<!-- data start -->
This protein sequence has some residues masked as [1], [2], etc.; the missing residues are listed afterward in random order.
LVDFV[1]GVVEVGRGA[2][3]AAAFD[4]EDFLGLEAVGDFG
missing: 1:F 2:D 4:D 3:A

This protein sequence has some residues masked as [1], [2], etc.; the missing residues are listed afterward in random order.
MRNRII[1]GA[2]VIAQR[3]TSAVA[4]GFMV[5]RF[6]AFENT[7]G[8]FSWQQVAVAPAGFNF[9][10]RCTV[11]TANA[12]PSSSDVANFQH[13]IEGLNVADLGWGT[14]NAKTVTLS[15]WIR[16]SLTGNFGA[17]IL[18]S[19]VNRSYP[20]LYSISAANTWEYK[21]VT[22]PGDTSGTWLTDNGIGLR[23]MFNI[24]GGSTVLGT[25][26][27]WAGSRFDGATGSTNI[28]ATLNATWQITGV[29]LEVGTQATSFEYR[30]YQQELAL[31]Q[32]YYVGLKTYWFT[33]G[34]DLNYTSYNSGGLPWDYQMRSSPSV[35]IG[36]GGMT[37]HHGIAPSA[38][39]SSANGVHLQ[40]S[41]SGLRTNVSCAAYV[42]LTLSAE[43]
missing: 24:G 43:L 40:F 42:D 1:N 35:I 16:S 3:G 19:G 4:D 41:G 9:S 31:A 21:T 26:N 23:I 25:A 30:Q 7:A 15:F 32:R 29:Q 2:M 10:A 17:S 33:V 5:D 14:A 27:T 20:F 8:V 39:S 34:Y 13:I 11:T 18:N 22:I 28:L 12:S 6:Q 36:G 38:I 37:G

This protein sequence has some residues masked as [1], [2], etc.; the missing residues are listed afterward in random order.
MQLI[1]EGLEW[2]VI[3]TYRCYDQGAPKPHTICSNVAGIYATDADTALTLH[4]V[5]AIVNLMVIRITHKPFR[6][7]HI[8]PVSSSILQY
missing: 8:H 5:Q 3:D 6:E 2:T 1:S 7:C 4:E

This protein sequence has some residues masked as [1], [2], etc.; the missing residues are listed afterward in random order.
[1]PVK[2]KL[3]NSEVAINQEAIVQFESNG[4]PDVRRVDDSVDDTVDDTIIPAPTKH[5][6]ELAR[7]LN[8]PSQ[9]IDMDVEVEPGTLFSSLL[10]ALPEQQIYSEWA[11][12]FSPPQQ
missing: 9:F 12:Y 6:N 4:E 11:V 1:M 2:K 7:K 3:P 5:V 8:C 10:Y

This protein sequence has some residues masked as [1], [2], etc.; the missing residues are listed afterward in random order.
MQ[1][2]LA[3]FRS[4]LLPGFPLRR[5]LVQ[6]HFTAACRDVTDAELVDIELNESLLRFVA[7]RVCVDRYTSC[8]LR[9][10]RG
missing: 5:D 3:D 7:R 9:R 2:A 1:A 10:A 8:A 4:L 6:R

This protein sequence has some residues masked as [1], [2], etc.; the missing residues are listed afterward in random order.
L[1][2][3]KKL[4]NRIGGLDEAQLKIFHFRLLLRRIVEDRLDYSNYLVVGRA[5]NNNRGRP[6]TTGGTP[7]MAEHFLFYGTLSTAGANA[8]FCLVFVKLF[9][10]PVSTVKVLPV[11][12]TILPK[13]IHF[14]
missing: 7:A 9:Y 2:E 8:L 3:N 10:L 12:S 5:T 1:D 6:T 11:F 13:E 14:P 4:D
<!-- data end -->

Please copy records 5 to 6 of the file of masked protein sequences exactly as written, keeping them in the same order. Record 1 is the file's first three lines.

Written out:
This protein sequence has some residues masked as [1], [2], etc.; the missing residues are listed afterward in random order.
MQ[1][2]LA[3]FRS[4]LLPGFPLRR[5]LVQ[6]HFTAACRDVTDAELVDIELNESLLRFVA[7]RVCVDRYTSC[8]LR[9][10]RG
missing: 5:D 3:D 7:R 9:R 2:A 1:A 10:A 8:A 4:L 6:R

This protein sequence has some residues masked as [1], [2], etc.; the missing residues are listed afterward in random order.
L[1][2][3]KKL[4]NRIGGLDEAQLKIFHFRLLLRRIVEDRLDYSNYLVVGRA[5]NNNRGRP[6]TTGGTP[7]MAEHFLFYGTLSTAGANA[8]FCLVFVKLF[9][10]PVSTVKVLPV[11][12]TILPK[13]IHF[14]
missing: 7:A 9:Y 2:E 8:L 3:N 10:L 12:S 5:T 1:D 6:T 11:F 13:E 14:P 4:D